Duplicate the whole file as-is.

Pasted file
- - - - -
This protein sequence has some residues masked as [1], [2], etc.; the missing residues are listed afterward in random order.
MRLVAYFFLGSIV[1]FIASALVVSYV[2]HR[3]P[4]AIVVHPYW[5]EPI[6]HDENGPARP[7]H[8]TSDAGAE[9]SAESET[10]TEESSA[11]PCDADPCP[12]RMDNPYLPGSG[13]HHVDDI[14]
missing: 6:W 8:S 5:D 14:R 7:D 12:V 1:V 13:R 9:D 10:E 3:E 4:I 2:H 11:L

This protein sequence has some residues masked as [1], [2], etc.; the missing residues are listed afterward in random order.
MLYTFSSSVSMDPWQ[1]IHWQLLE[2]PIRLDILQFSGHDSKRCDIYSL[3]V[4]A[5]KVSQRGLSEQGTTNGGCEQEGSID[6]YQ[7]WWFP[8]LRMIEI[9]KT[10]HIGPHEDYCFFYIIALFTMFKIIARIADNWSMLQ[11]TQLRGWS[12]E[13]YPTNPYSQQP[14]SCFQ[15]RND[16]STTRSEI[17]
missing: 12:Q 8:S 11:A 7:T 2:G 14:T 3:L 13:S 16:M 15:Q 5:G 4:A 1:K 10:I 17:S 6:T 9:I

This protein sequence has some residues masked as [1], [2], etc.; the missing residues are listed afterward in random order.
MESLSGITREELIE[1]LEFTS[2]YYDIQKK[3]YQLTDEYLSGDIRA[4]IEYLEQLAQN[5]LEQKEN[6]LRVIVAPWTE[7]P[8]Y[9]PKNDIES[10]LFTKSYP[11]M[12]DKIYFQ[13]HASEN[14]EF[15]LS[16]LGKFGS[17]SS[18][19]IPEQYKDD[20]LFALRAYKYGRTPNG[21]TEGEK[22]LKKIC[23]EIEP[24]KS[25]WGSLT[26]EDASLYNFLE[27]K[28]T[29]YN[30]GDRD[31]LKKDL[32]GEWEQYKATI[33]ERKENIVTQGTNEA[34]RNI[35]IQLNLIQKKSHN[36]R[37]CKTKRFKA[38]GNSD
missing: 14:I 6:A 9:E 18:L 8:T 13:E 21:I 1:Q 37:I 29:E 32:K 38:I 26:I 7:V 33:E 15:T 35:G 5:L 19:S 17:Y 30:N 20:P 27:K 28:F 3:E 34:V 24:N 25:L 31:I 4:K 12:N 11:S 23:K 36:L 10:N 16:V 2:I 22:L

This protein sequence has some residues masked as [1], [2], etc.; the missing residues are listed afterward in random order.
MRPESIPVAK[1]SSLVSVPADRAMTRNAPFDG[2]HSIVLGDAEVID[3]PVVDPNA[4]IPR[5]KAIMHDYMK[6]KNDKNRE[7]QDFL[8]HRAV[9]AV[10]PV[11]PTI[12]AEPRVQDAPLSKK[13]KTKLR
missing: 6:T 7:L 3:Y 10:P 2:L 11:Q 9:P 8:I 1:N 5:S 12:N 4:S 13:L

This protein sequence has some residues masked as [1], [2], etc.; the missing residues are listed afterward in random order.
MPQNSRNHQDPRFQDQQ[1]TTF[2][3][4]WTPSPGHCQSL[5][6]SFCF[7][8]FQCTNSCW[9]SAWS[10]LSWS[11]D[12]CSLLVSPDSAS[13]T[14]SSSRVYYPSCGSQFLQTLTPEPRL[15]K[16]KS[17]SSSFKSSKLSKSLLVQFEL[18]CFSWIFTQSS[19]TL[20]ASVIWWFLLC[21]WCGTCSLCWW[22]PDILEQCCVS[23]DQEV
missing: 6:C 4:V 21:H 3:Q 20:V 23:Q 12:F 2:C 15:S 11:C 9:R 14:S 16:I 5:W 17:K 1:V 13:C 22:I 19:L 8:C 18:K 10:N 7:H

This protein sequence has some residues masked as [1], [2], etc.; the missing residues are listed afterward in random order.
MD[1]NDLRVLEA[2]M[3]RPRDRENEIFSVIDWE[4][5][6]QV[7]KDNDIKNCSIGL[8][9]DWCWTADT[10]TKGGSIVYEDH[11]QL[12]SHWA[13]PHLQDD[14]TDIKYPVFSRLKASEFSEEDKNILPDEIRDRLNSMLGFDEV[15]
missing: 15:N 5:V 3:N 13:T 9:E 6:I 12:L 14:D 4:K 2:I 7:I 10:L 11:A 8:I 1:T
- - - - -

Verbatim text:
This protein sequence has some residues masked as [1], [2], etc.; the missing residues are listed afterward in random order.
MRLVAYFFLGSIV[1]FIASALVVSYV[2]HR[3]P[4]AIVVHPYW[5]EPI[6]HDENGPARP[7]H[8]TSDAGAE[9]SAESET[10]TEESSA[11]PCDADPCP[12]RMDNPYLPGSG[13]HHVDDI[14]
missing: 6:W 8:S 5:D 14:R 7:D 12:V 1:V 13:R 9:D 10:E 3:E 4:I 2:H 11:L

This protein sequence has some residues masked as [1], [2], etc.; the missing residues are listed afterward in random order.
MLYTFSSSVSMDPWQ[1]IHWQLLE[2]PIRLDILQFSGHDSKRCDIYSL[3]V[4]A[5]KVSQRGLSEQGTTNGGCEQEGSID[6]YQ[7]WWFP[8]LRMIEI[9]KT[10]HIGPHEDYCFFYIIALFTMFKIIARIADNWSMLQ[11]TQLRGWS[12]E[13]YPTNPYSQQP[14]SCFQ[15]RND[16]STTRSEI[17]
missing: 12:Q 8:S 11:A 7:T 2:G 14:T 3:L 13:S 16:M 15:Q 5:G 4:A 1:K 10:I 17:S 6:T 9:I

This protein sequence has some residues masked as [1], [2], etc.; the missing residues are listed afterward in random order.
MESLSGITREELIE[1]LEFTS[2]YYDIQKK[3]YQLTDEYLSGDIRA[4]IEYLEQLAQN[5]LEQKEN[6]LRVIVAPWTE[7]P[8]Y[9]PKNDIES[10]LFTKSYP[11]M[12]DKIYFQ[13]HASEN[14]EF[15]LS[16]LGKFGS[17]SS[18][19]IPEQYKDD[20]LFALRAYKYGRTPNG[21]TEGEK[22]LKKIC[23]EIEP[24]KS[25]WGSLT[26]EDASLYNFLE[27]K[28]T[29]YN[30]GDRD[31]LKKDL[32]GEWEQYKATI[33]ERKENIVTQGTNEA[34]RNI[35]IQLNLIQKKSHN[36]R[37]CKTKRFKA[38]GNSD
missing: 14:I 6:A 9:E 18:L 8:T 13:E 21:I 1:Q 37:I 29:E 32:K 38:I 26:I 7:V 33:E 15:T 35:G 5:L 19:S 17:Y 30:N 20:P 27:K 28:F 3:E 34:V 24:N 25:L 31:I 4:K 12:N 11:S 23:K 36:L 10:N 16:V 2:I 22:L

This protein sequence has some residues masked as [1], [2], etc.; the missing residues are listed afterward in random order.
MRPESIPVAK[1]SSLVSVPADRAMTRNAPFDG[2]HSIVLGDAEVID[3]PVVDPNA[4]IPR[5]KAIMHDYMK[6]KNDKNRE[7]QDFL[8]HRAV[9]AV[10]PV[11]PTI[12]AEPRVQDAPLSKK[13]KTKLR
missing: 6:T 7:L 3:Y 10:P 2:L 11:Q 9:P 8:I 1:N 5:S 12:N 4:S 13:L

This protein sequence has some residues masked as [1], [2], etc.; the missing residues are listed afterward in random order.
MPQNSRNHQDPRFQDQQ[1]TTF[2][3][4]WTPSPGHCQSL[5][6]SFCF[7][8]FQCTNSCW[9]SAWS[10]LSWS[11]D[12]CSLLVSPDSAS[13]T[14]SSSRVYYPSCGSQFLQTLTPEPRL[15]K[16]KS[17]SSSFKSSKLSKSLLVQFEL[18]CFSWIFTQSS[19]TL[20]ASVIWWFLLC[21]WCGTCSLCWW[22]PDILEQCCVS[23]DQEV
missing: 6:C 4:V 21:H 3:Q 20:V 23:Q 12:F 2:C 15:S 11:C 9:R 14:S 16:I 5:W 17:K 1:V 13:C 22:I 19:L 8:C 18:K 10:N 7:H

This protein sequence has some residues masked as [1], [2], etc.; the missing residues are listed afterward in random order.
MD[1]NDLRVLEA[2]M[3]RPRDRENEIFSVIDWE[4][5][6]QV[7]KDNDIKNCSIGL[8][9]DWCWTADT[10]TKGGSIVYEDH[11]QL[12]SHWA[13]PHLQDD[14]TDIKYPVFSRLKASEFSEEDKNILPDEIRDRLNSMLGFDEV[15]
missing: 15:N 5:V 3:N 13:T 9:E 6:I 12:L 14:D 4:K 2:I 7:I 10:L 11:A 8:I 1:T